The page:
The visit comes at a time that relations between Erbil and Baghdad are at all time low due to serious disputes between both governments over oil and gas issues and the autonomous region’s share of the federal budget that has been blocked by Baghdad since January.
Talabani, secretary general of the Patriotic Union of Kurdistan (PUK) and Iraq’s former president returned from medical treatment in Germany last week.
Kurdish leaders have long accused Maliki of paying little heed to constitutional mandates meant to promote power sharing among Iraq’s Shiites, Sunnis and Kurds.
The Iraqi prime minister has been in office since 2006. His second term in 2010 was made possible after the Kurds lent him their support after signing an agreement in Erbil.
The Shiite premier is especially unpopular among the Kurds for squeezing Erbil on oil policies and imposing a virtual economic siege, forcing Kurdish civil servants to go unpaid for months.
“I never like him to come to this city, he has cut off the salaries of people,” said a man from Sulaimani after hearing about Maliki’s expected visit. “He should be pelted with stones as soon as he gets off the plane.”
Some Kurds vented their anger at Maliki on social media, demanding protests in Sulaimani against him.
“People of Sulaimani, if you do not protest against the man who cut Kurdistan’s budget and threatened Kurds, then shame on you,” said Cewlik Bengol in an online comment. “Show what you think of the man whose militia in Baghdad threatens Kurds,” the commentator said.
Kurdsat, PUK’s main TV station aired a brief but silent video of the Iraqi premier with Talabani. Neither the PUK nor the Iraqi government has commented on the visit.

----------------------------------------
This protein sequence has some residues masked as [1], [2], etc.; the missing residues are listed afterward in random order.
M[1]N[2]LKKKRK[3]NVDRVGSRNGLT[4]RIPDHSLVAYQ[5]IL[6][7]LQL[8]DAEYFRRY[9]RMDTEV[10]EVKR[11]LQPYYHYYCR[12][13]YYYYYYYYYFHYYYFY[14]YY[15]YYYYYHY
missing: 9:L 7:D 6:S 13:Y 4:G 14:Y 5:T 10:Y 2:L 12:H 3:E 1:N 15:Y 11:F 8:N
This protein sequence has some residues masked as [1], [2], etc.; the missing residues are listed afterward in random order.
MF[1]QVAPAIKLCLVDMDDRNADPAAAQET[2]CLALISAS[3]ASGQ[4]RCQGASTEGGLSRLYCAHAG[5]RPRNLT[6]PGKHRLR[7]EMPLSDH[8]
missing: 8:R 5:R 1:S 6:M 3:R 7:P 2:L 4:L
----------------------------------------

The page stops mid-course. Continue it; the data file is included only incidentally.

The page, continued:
Schkak | Do not forget that the stroke that Talabani suffered happened during an argument he was sustaining with Maliki. The argument, we were told at that time, was strong and it was about the betrayal committed by Maliki and for having deceived Talabani on the issue of the deployment of the Tigris operation. Once again Maliki comes to bully Talabani and convince him to break the Kurdish unity. I wish that Talabani, at the end, does not surrender and clears his divisive reputation and show him the way to Shiastan…
Chattels - * THE LAST TIME THEY MET TALABANI HAD THE STROKE THAT ALMOST KILLED HIM *
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Islamic Dawa Party announces it is supporting Sayd Sistani call to replace the PM position with new name #Iraq
BGG ~ This is MASSIVE NEWS.
This sounds like Maliki’s inner circle (Dawa party) saying they are done with him…
Iraqi Dinar/Dollar auction 07-27-14
Currency Auctions Announcement No. (2733)
This daily currency auction was held in the Central Bank of Iraq on the 27-July-2014
The results were as follows:
Read More: http://dinarupdates.com/observer/
Impeccable received formal letter from al-Jabouri announced the National Alliance parliamentary majority
Parliamentary sources, on Saturday, the President of the Republic Fouad Massoum formal letter from House speaker Salim Al-jubouri says the Declaration of the National Alliance, the largest parliamentary bloc in preparation for a future Government.
The source said ((the eighth day)): “the book received by the infallible head of National Alliance website, Ibrahim Al-Jaafari and other leaders of the blocs in the Alliance.”
Maasum walgbori has recently discussed the latest developments of the political process in Iraq and the means of communication between all the political blocs to expedite the formation of the next Government. Finished o. d 8th-day.com
State Dept: Iraqi PM Maliki To Be Ousted Soon Assures of ‘Urgency’ to Replace PM.
By Jason Ditz for Antiwar.com
Iraq’s Prime Minister Nouri al-Maliki is seen during an interview with The Associated Press in Baghdad, Iraq. (AP/Hadi Mizban)
Speaking with the Senate Foreign Relations Committee today, Deputy Assistant Secretary of State for Iraq and Iran Brett McGurk says he believes Iraqi Prime Minister Nouri al-Maliki’s days are numbered.
“I think we’re in a race against time,” McGurk warned, but said he believes that officials are acting with “urgency” to see Maliki replaced, and that there are several “very capable” leaders to replace Maliki, though he declined to name them.